Over the past decade, green building initiatives went from fringe practice to mainstream movement. This evolution of building standards to better the planet, however, has largely ignored the people who inhabit them.
The WELL Building Standard is the first-of-its-kind standard to focus solely on building occupants, and is the leading tool for elevating human health in homes and offices globally. Pioneered by Delos and adminstered by the International Well Building Institute, the standard is now expanding outside the commercial office space. With pilot programs underway in healthcare environments, Phil Williams, President of Business Development at Delos, introduced WELL at the Health Facilities Innovation Forum (now HealthSpaces).
For healthcare professionals, the evidence-based standard will serve as a guide for those who see a compelling need to attract and retain the best talent, reduce negative outcomes and improve positive results.
The Impact of the Indoor Environment
Williams encourages facilities leaders to look beyond the idea of facilities as “a roof and four walls.” With 90% of our time estimated to be spent indoors, buildings have an undeniably profound impact on the health, happiness, and well-being of its occupants.
Facilities executives have a direct impact on the environments in which people live, work, play, heal and rest--and the level of quality in which they do so. Yet Williams acknowledges it's a novel mental shift to consider a building positively augmenting the health of those in it, rather being neutral or benign.
“I think of innovation in simple terms: evolution, migration and revolution,” Williams said. “Evolution is the small changes that add up over time while revolution is the big disruptive bang. Migration is in between: it’s saying ‘there’s a good idea over there, let’s bring it to me.’
WELL is migration--we’re standing on the rooftop three years ago yelling to the development world, ‘Your buildings can positively affect the health of those in it.’ That same opportunity is here in the healthcare world.”
Bringing the Silos Together
The WELL Building standard has now been rolled out in hundreds of projects in 26 different countries. In other words, the training wheels are off. While the current standard was designed to be applicable to offices, pilot programs include sports-fitness recreation, large public spaces (airports, convention centers.), and the healthcare world, from clinics, hospitals, MOB’s, acute care centers, and assisted living.
WELL capitalized on research that already exists by conducting a comprehensive peer review that unites the silos of building science, health science and business economics. Similarly, the standard is focused on applying to buildings that exist, rather than just the shiny new ones. The standard applies to three typologies: core and shell, new and existing interiors, and new and existing buildings.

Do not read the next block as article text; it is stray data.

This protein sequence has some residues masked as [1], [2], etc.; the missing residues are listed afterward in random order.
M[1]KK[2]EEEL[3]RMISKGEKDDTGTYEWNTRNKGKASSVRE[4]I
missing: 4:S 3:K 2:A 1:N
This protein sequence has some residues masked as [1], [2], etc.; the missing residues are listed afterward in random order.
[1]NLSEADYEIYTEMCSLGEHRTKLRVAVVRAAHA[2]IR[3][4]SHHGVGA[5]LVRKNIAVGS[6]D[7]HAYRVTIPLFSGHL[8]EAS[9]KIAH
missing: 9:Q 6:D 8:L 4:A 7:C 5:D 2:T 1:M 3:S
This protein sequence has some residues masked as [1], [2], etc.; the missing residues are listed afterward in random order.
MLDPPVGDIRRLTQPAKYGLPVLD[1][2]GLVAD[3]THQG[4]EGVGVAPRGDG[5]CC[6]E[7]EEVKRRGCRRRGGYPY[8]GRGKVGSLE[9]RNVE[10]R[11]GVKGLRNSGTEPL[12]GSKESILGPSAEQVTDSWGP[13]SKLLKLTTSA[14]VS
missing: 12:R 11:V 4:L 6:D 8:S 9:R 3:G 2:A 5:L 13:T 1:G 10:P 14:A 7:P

“Construction and design is complicated enough...we wanted to create the biggest “easy” button you possibly could.”
Caption: The CBRE Building in Los Angeles was the world's first WELL certified office.
The peer review of the standard included many major medical institutions and individuals, including the Mayo Clinic, the Cleveland Clinic, Harvard School of Public Health, and numerous others.
Williams shared that lessons learned as an industry from past certifications shaped the guidelines. Similar to LEED, the standard involves inclusive third-party verification but isn't a "one and done" process, with recertification required. In particular, WELL emphasizes testing performance over results.
“If I take evidence-based, peer-reviewed science and potentially put it in a better building, we’ll get a better environment. And if we put people in a better environment, science tells us we’ll have healthier, more productive workers,” Williams said. “Very soon in the future we will be able to make that transition from commercial offices into healthcare environments.”
Migration into the Medical Field
With medical employees subjected to some of the worst health-performing criteria, from shift work to high stress, Williams believes a shift into healthcare can cause a hugely positive transformation.
“The medical world will not be about a direct intervention between the doctor and the patient. This is about the people who service all these patients--what can we do to improve their personal health?” Williams said.
“The standard is all about making their environment physically better. I think that will drop right down to the bottom line, whether it means less errors at 2 a.m. or the ability to understand how we can recognize a symptom because their cognitive skills are sharper,” said Williams.